When I was a kid, I loved to make things, like I do now, and my mom had a great collection of DIY books from Better Homes and Gardens. I taught myself to knit, crochet, embroider, and sew just from reading these books alone in my room. But honestly, I think I was sort of like one of those musicians who admits he can't actually read sheet music. I love reading, but when I see those complicated patterns with letters and numbers, my eyes just sort of glaze over and my mind goes elsewhere. So I basically learned these skills by looking at the pictures. Same with this book. This tutorial is really just based on my own interpretation of Saeger's instructions. And with pictures!
For this project, you will need:
+ 1 piece of foam board
+ embroidery thread
+ a picture frame (mine is just a frame I found at a garage sale)
+ sewing or applique pins (these won't stay with the project)
+ scissors or xacto knife
+ a pencil
+ a piece of fabric slightly larger than your picture frame
+ Aleene's tacky glue
+ a ruler
+ a sewing needle
1. Use the size of your picture frame to cut a piece of foam board that will fit inside the frame. Trace and cut out your piece of foam board.
2. Cover your piece of foam board in your fabric, and glue the edges to the back of the foam board, gently pulling it so it won't be saggy on the front. I used Aleene's tacky glue.
3. Decide on your design. The most basic design is just two lines that you'll zig zag back and forth between. I just googled "string art" for some ideas. Use my design if you like!
Basically, you have two lines (they don't have to be connected) with the same number of points. You start at 1, then stitch over to 2, then 3, all the way to 9, then back to 1 to close up the side.
But what if you want to include two lines in your design that aren't the same length? Here are two options you have for that:
The book recommends putting the same number of points on each line, but space them closer together on the shorter line. That way you can still go back and forth like before and return to 1 at the end. This just makes the side look finished.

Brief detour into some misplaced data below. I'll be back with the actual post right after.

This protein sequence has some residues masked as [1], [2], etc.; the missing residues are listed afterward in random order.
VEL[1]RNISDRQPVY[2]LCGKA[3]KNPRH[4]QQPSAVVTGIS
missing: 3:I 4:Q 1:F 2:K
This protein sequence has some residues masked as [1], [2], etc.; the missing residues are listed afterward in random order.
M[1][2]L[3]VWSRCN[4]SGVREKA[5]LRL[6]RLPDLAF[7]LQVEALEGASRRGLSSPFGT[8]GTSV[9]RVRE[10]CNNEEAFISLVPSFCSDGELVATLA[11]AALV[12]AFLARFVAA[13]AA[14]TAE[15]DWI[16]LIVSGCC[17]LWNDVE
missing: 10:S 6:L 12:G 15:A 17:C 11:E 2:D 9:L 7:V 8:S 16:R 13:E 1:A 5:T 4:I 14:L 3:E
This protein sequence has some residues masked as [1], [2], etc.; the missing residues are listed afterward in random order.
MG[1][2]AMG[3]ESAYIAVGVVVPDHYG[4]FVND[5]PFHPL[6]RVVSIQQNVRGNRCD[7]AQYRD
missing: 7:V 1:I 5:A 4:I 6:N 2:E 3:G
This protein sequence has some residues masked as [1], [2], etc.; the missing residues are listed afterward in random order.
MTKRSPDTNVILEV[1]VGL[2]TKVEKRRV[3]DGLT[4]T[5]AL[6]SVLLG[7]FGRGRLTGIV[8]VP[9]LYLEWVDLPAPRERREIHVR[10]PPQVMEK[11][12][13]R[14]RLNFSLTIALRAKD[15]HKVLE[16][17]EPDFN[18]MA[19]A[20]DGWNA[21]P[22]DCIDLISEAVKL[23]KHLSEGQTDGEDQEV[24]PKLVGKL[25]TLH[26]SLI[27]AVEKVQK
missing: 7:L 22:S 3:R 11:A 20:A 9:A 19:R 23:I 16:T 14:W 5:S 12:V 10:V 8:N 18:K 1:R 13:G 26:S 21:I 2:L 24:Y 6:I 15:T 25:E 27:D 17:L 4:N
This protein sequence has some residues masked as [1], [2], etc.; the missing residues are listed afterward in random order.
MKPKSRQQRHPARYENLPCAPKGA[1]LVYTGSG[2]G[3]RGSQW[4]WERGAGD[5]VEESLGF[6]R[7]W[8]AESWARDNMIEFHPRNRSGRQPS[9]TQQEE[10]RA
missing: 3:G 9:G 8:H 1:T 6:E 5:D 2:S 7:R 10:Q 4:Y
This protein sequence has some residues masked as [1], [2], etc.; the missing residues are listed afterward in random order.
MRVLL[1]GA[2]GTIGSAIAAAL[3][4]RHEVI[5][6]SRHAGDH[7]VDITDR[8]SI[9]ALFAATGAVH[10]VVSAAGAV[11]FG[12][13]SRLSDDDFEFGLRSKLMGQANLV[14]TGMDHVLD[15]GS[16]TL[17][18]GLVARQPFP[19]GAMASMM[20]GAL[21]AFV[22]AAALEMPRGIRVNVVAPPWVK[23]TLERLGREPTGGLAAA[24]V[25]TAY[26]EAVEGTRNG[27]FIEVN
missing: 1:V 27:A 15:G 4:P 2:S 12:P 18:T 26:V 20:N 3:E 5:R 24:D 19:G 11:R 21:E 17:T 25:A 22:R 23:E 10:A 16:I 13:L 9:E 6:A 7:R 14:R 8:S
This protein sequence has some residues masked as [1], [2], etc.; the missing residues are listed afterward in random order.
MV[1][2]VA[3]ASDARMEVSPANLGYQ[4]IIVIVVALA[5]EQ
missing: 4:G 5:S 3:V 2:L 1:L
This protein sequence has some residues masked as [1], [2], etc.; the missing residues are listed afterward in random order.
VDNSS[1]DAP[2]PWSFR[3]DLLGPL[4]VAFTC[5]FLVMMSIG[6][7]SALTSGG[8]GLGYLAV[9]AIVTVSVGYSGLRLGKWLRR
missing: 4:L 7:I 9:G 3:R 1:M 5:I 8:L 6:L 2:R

For some reason (maybe a little laziness) I decided I wanted all my points to be evenly spaced. Looking back, I think I should have done it the other way, but this works, too. I just spaced all my points 1/2 inch apart, then I doubled up on the points on the shorter line as I stitched. So I went 1, 2, 3, 4, 3, 6, 5, 7, 5, 8, etc. Either one will produce a cool looking design, but I think the first strategy is actually much simpler.
5. After you points are plotted with your pins, start stitching! I used one thread of embroidery floss and followed my pattern along any two lines that came together. After I had a stitch at each point, I removed its pin and put it away. This made it easier to keep track of where I had stitched and where I needed to go.
6. I started with blue, but I also added green on top of that, and then yellow. If you decided to do more than one layer, wait until you're done stitching the first layer to add the pins for the second layer. Too many pins would be confusing!
7. I painted my frame black, because it was originally green. After it dried, I slipped my string art into its new frame, minus the glass.
Et voila! Your own string thing.